I finished law school, and I was pretty sure that the bar exam was going to be a formality. Having been through the process, let me tell you that it was not a breeze. In fact, it is a very challenging exam. I would not wish that exam and the stress that follows as you wait for the results upon anyone. It is, quite simply, the worst.
The good news is that I am pretty sure anyone can pass the exam with enough practice. Heck, even I passed! Below, I have listed a high level overview of how I took the exam for each of the different sections. Without even seeing the questions, I had a plan in terms of how I was going to manage my time and what things I absolutely had to do. For example, in the essays, I made sure to write down all of the names at the beginning to make sure that I at least referenced them once in my answers. My nightmare was answering a question and omitting a character. That could be disastrous to your score, and I had a plan going in that would not allow such an oversight.
As promised, below is my rough plan going into test day.
I studied with Barbri, and I thought it was pretty helpful. In terms of a routine, I would attend the classes and do the assignments afterwards. There are a lot of assignments, and I don’t think that you need to do every single one of them. But you should definitely do as many as you can.
More generally, I would make sure to have some balance. Study, go to the gym, spend time with friends, and study some more. Since the bar exam is a very big deal, you have got to be serious about it. I would highly discourage taking an extended vacation or working during this time.
Read the question. Read the prompt. Read the question again. Read the prompt again. Do a rough outline of your answer with headings. Drop the facts into that outline.
And now, you may start typing. I might even re-read the prompt and question one more time to make sure that I’m not missing anything. The last thing that I want to do is spend 20-30 minutes writing an answer that doesn’t make sense in context of the question.
On test day, there are 3 essays. I would recommend 1 hour per essay. At most, I would go over 10 minutes on the first essay, but then you just need to keep track of the time and save some time later. Time management on this exam is critical. For a few important highlights:
- Use headers to make sure that your essay is easy to read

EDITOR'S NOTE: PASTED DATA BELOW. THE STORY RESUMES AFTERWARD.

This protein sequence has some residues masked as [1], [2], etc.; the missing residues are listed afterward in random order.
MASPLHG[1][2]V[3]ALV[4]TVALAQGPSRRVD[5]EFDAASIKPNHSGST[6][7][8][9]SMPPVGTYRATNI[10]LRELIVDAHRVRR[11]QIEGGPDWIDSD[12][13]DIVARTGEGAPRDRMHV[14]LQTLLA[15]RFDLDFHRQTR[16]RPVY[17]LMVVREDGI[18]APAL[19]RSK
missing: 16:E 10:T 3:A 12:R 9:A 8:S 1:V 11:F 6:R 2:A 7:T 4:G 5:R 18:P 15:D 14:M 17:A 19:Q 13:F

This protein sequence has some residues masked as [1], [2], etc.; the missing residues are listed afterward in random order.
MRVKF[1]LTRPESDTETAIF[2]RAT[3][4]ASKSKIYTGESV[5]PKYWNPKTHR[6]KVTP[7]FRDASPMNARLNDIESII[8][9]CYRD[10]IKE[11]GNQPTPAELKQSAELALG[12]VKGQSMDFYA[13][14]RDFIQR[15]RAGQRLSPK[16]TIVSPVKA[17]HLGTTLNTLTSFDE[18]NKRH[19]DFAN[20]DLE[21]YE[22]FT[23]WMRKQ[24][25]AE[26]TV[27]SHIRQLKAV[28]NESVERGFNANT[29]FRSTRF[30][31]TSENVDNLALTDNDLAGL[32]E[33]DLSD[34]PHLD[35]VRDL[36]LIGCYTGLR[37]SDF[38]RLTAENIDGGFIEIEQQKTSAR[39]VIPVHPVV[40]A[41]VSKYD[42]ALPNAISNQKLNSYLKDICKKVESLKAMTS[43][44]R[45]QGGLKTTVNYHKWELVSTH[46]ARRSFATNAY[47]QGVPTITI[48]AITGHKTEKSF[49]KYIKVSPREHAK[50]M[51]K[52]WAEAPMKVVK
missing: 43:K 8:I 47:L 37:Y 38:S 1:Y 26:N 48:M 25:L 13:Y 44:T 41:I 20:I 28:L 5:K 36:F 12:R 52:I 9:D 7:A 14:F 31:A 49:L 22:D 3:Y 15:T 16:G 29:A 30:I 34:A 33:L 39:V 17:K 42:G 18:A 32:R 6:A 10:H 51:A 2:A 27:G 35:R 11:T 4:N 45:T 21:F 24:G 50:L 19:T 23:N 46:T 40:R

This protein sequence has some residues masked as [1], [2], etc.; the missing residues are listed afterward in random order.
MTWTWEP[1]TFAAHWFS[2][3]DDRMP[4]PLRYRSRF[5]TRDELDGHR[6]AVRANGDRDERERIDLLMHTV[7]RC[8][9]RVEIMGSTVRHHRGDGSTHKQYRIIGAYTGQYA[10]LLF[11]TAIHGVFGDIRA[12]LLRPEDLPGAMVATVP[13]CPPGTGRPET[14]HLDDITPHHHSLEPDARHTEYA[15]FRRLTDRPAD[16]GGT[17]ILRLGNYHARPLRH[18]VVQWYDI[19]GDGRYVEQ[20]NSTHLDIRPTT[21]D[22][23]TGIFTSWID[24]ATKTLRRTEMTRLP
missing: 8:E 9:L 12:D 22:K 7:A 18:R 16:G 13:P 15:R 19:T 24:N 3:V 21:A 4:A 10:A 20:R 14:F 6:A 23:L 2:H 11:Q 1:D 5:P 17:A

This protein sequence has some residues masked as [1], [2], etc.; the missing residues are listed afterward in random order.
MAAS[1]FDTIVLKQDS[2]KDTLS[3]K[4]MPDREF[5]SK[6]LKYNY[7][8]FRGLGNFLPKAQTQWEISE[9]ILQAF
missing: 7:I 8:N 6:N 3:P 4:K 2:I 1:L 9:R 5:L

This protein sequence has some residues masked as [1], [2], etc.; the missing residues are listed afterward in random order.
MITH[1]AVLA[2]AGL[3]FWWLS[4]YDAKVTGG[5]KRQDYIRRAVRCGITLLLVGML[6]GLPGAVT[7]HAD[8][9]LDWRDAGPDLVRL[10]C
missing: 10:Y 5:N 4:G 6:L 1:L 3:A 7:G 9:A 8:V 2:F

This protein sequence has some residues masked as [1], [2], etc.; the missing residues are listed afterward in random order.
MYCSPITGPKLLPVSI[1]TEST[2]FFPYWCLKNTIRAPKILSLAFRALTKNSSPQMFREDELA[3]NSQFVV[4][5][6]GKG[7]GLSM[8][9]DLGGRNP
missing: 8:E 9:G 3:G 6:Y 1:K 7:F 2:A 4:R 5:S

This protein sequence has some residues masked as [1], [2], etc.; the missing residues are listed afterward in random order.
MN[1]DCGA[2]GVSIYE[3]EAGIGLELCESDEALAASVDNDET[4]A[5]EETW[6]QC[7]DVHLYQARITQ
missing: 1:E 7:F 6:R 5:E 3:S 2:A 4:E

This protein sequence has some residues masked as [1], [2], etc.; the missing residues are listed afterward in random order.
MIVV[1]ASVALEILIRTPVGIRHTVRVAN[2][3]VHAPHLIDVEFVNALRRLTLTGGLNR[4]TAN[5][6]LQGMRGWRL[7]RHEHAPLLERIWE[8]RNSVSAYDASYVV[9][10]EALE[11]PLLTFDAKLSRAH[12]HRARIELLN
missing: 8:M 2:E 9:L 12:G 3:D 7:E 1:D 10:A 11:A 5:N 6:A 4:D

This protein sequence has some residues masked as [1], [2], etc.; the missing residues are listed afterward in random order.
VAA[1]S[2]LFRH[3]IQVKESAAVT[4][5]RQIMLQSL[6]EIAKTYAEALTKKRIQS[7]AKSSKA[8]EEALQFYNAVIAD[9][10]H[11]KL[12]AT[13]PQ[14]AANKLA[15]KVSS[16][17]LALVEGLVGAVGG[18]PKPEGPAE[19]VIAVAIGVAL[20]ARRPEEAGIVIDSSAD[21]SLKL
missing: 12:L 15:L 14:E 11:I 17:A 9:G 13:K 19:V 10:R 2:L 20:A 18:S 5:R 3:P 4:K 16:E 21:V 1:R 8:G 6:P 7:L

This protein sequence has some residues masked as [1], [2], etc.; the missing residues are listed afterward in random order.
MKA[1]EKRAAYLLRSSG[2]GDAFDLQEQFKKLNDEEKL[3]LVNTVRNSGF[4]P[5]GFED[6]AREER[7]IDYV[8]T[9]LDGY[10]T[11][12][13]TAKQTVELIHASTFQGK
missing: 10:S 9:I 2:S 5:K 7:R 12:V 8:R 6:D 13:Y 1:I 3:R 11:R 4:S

- IRAC everything to show that you’re organized. You also don’t want to miss points because you did the I, R and A, but no C. Moreover, make sure to that you have analysis to support the issues and do not just jump to the conclusion.
Time management is key. It breaks down to 1 minute and 48 seconds for each MBE question. DO NOT spend an inordinate amount of time on any one question. If you don’t know the answer, skip it and come back. I find that when I let my mind chase other answers in the MBE I will remember the answer to a previous question. Weird how that works.
In terms of each question, I feel like they are trying to test the same stuff year after year. So if you don’t know the answer, just guess the more popular topics. Again, they test the same principles repeatedly.
This is 1/3 of the exam, and I would really encourage you to do a few of these in your preparation. Maybe 1 PT a week or so. It’s also one of those things where you can’t just read someone else’s answers and think that it is enough. It’s really important to get in the process of unpacking the library and doing the assignments yourself. At first, they will inevitably take you a long time. But once you get the hang of them, they go by much quicker.
I’ve heard people say that you can’t practice for these exams, but that is BS. You need to train yourself to craft an effective PT answer. This skill can be learned. Also, I think that the PT is a great place to earn extra points. Inevitably, everyone glosses over this part of the test. Don’t be that guy.
Those are my points from a 30,000 foot view. In the coming weeks, I will go more in depth in each section of the exam: Essays, Multiple Choice, and PT’s. Most importantly, I’ll detail how I prepared. I had prepared so well that when test day arrived, I was really just going through the motions. For the essays, even though the fact patterns were new, they were just variations of essays that I had seen long ago. With enough practice, the Cal Bar can be a real breeze.